Distracted by the *Ding!*
by Amy Diller

Ding! Text message. Ding! Social media notification. Ding! New email. Ding! Work call. Ding, ding, ding. The very devices that literally put a whole new world at our fingertips have also increased the level of noise in our lives and blurred the boundaries between family time, work, school, activities, and friendships. The urge to make ourselves continually available creates noise that keeps us from real connection with others, especially our children. 


You know you should limit kids’ screen time in order to encourage healthy development. But what about your own screen time? What boundaries do you have in place for yourself so you can set the tone for your family and slow down the madness 24/7 availability creates in your life? We’ve talked before about setting a healthy rhythm for your family – making choices to purposely slow down by saying no to some things in order to tame your calendar and make space for less stress. Now it’s time to address digital distractions, especially your cell phone, that vie for your attention so you can be fully present with your kids and less noise-driven every day. 


Why are screens so appealing? Adults are just as addicted to their phones and tablets as kids. Think about it. How often do you check for notifications even though you already looked at the screen a few minutes ago? Statistics gathered over the past few years indicate that Americans check their phones an average of 96 times a day. 96 times! When we find notifications, such as new followers or likes on social media, our brains experience an uptick in dopamine, one of the feel-good hormones. Because of this reward, we continue revisiting what made us feel good in the first place. But is it healthy? 


We also believe that we need to be available 24/7. Because of this, our phones are never far away. Even when you’re not actively using them, they are likely within reach. Although parents set rules for their children about screen time and when and where phones can be used, they often don’t follow the same rules. That’s not to say adults should have the same guidelines as kids, but if you can never do anything without your phone because you might miss a call, a text, or the opportunity to take a picture, if the very idea of being without your phone makes you break out in a cold sweat, then it’s time to set some limits for yourself.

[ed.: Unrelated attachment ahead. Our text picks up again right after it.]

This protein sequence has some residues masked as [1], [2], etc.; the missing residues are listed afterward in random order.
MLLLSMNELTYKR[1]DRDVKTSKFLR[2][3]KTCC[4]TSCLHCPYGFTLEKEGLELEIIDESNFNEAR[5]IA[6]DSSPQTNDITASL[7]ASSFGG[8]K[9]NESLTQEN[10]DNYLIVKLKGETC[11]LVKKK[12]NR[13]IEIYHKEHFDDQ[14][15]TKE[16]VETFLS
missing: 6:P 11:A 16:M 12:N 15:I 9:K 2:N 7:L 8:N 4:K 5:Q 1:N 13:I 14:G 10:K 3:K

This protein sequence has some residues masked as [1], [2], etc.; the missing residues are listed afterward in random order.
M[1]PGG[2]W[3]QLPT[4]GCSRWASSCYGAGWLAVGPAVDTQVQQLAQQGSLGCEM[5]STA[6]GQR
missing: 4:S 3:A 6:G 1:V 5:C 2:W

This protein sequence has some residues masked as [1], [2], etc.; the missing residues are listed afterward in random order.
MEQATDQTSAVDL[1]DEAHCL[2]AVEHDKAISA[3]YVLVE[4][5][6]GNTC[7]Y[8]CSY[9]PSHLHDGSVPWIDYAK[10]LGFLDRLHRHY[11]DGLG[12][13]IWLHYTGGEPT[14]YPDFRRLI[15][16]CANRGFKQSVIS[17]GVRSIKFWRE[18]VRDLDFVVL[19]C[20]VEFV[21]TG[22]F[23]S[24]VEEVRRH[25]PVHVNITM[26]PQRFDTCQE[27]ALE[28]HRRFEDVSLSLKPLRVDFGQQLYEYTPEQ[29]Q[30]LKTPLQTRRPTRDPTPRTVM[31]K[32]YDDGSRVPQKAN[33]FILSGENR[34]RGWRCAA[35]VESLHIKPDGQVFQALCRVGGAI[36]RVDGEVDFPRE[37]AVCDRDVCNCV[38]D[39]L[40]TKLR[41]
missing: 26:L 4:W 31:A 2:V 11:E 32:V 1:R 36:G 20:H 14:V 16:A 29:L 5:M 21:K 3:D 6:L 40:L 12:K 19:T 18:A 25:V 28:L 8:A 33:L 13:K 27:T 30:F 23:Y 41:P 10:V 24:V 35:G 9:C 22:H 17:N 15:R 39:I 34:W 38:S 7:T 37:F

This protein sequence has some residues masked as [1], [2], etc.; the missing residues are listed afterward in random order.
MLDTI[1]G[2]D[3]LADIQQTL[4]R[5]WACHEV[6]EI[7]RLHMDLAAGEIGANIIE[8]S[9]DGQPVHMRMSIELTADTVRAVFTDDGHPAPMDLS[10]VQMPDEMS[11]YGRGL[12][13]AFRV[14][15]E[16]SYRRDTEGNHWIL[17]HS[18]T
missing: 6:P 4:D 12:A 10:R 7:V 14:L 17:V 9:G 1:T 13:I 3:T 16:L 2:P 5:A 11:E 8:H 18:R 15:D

Living life behind a phone has some real negative repercussions. You can develop a habit of divided attention. You might think you can multitask, but realistically your brain can only attend to one thing at a time. A distracted parent is not a fully present parent. Think about what it communicates to your kids when they’re talking to you, and you’re checking your phone at the same time. What about when you watch your child’s activities from behind your camera or while scrolling through your phone to pass the time? All of us crave connection, face-to-face, with eye contact. We want to be seen. Your kids desire and deserve your undivided attention, but if you’re overusing technology, they’ll come to learn that not having your full attention is normal.


So what can you do to decrease the noise technology creates and become a less distracted parent?


  1. First of all, keep track of how often you reach for your phone or think about doing it while your kids are around. For a reality check, physically make a tally mark on a sheet of paper each time. Scrolling social media, going through emails, sending and responding to texts, making phone calls while driving your kids somewhere…every time you catch yourself, write it down. You may be surprised by how often your phone is a distraction. 
  2. Set regular times to shut your phone off. Don’t just move it into another room; actually, shut it down. It may feel uncomfortable at first, but over time you’ll learn to appreciate the break. Being without your phone will become a more normal thing. You’ll discover that responding to texts and calls can wait.
  3. Experience an activity with your family without your camera. If you like to document every part of your life with photos, this could be a tough one. Taking pictures is not a negative thing, but many people have lost the ability to create memories through mental pictures and to enjoy being fully engaged in the moment. There’s a beautiful and profound simplicity in this practice.
  4. Create technology-free family time. Often families gather around the television to watch a show or a movie, using their devices at the same time. Instead of making this your go-to activity, trade it for a board game, assembling a puzzle, making crafts, playing outside, reading – any hobby your family finds enjoyable. You may even discover a new activity everyone likes to do.
  5. Avoid using your phone during certain times of the day. There are key opportunities for you to initiate a conversation with your kids, like meal times, driving in the car, and bedtime. Not only do your kids want to talk about their day, but they also want to ask you questions too. These times present wonderful opportunities for faith conversations as well.


The things we’re able to do with our phones are amazing, but left unchecked; they can create noise that distracts attention from the most important things. It creates a stress in our lives that we don’t always recognize until we take steps to change our habits. We certainly don’t want our kids to feel like what they have to say to us and what they want to do with us are less important than using our phones. We want to be parents who are engaged and present with our kid.